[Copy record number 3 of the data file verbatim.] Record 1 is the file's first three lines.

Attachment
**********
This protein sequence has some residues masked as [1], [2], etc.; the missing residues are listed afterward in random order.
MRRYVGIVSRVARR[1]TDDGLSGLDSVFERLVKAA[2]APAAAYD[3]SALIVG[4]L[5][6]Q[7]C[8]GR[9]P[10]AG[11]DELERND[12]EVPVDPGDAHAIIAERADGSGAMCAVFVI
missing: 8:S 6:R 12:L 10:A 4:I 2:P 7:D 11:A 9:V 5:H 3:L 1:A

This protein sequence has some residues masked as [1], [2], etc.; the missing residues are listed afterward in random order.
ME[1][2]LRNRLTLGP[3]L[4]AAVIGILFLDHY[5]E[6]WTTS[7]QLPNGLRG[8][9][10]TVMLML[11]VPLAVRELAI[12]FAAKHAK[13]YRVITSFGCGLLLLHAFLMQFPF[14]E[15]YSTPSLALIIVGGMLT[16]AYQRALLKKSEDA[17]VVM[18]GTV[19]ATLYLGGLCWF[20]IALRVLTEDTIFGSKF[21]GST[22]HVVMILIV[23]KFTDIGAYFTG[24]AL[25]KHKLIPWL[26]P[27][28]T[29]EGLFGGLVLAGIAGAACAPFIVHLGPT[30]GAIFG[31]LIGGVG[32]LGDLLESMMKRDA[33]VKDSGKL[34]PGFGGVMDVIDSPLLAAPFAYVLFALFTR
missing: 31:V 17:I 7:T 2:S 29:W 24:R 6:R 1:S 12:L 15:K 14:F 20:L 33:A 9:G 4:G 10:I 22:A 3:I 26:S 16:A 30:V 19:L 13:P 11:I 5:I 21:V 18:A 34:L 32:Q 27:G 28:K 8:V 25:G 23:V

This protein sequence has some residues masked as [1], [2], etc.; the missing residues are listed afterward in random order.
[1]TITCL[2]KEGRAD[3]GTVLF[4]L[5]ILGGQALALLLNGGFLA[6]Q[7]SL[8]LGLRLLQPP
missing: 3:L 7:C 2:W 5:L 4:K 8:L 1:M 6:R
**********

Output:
This protein sequence has some residues masked as [1], [2], etc.; the missing residues are listed afterward in random order.
[1]TITCL[2]KEGRAD[3]GTVLF[4]L[5]ILGGQALALLLNGGFLA[6]Q[7]SL[8]LGLRLLQPP
missing: 3:L 7:C 2:W 5:L 4:K 8:L 1:M 6:R